There are a few alternates to isopropyl alcohol. Methanol has too little solibilizing action for the octanols, so excessively large volumes of methanol must be used to solubilize a small amount of octanol into aqueous acid solutions. For example, two milliliters of isooctanol would not dissolve in a solution of 30 milliliters breaking many of the emulsions which form due to naturally occurring emulsifiers in some crude oils. For these reasons, the low molecular weight solvent should be limited to the lower alcohols named above.
The solution of acid to which the alcohols are added may be almost any of the aqueous solutions of watersoluble acids commonly employed for acidizing formations. These may include aqueous solutions of hydrochloric acid, formic acid, acetic acid, hydrofluoric acid, or the like, but should not include nitric acid because of the strong oxidizing effect of this acid on alcohols. Any of the water-soluble, non-oxidizing acids ordinarily used for well acidizing can be used, however. The aqueous acid solution may contain from about 5 to about 30% by weight of the acid but is preferably the hydrochloric acid normally used in well acidizing.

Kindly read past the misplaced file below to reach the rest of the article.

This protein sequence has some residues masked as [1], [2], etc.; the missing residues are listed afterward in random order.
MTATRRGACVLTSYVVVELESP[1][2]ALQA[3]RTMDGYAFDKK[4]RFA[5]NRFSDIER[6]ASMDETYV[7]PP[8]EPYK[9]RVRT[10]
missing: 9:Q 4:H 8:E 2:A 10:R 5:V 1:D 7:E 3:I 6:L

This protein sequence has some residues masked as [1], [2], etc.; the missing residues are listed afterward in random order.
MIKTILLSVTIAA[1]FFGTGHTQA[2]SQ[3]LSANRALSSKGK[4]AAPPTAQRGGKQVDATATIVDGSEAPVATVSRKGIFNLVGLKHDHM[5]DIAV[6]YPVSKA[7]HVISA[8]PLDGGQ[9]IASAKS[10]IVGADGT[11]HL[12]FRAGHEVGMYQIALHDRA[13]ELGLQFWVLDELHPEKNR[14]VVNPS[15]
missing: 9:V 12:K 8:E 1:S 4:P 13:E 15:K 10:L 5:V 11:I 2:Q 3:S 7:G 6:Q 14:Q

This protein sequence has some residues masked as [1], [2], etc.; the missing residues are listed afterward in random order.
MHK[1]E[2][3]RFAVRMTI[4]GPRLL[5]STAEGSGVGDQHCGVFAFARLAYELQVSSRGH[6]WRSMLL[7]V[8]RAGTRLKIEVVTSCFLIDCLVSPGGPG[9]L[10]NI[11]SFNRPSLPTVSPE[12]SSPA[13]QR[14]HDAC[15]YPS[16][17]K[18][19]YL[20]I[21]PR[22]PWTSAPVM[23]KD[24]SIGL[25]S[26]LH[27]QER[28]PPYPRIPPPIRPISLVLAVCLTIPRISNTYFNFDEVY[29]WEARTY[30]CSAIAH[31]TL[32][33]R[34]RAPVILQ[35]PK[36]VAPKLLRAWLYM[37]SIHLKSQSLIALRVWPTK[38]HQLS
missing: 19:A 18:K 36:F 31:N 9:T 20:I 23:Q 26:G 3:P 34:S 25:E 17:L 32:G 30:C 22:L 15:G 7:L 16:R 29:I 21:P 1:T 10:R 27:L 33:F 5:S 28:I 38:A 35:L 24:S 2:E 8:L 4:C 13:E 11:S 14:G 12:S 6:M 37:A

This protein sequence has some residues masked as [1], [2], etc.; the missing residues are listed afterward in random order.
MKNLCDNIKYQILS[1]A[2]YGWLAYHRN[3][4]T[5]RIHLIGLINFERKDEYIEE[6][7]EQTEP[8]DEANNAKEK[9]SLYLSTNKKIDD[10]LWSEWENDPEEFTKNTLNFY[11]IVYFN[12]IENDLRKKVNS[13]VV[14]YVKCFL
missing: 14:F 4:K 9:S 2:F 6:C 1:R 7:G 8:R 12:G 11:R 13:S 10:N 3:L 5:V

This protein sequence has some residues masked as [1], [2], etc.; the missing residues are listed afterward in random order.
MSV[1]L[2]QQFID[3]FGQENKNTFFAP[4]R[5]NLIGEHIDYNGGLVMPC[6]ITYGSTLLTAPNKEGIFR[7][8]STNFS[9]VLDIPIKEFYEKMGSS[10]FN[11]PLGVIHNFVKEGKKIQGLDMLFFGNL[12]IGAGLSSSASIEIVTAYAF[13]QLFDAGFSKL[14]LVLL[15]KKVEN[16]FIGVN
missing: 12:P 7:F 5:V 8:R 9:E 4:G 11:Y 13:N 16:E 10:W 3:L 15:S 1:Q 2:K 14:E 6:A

As the acid travels into the formation, it reacts with the formation. Therefore, after the leading edge of the acid has traveled a short distance into the formation, this leading edge is at least partially spent acid. Then, the question is what is the interfacial tension between oil and spent acids containing the alcohols. To check this most simply, a solution of calcium chloride was prepared which contained a little excess acid. The amount of calcium chloride was the amount which would be produced by reacting 13% hydrochloric acid with limestone. The excess acid was 2% by weight. Results of interfacial tension measurements are shown in of methanol and 70 milliliters of a 15% aqueous hydroj b); [1 v TABLE ll TEST CONC. OF SOLVENT lN INTEREAQIAL No. SOLVENT SPENT ACID, VOL. TENSION,
DYNES/CM 8 lsopropyl Alcohol plus 0.5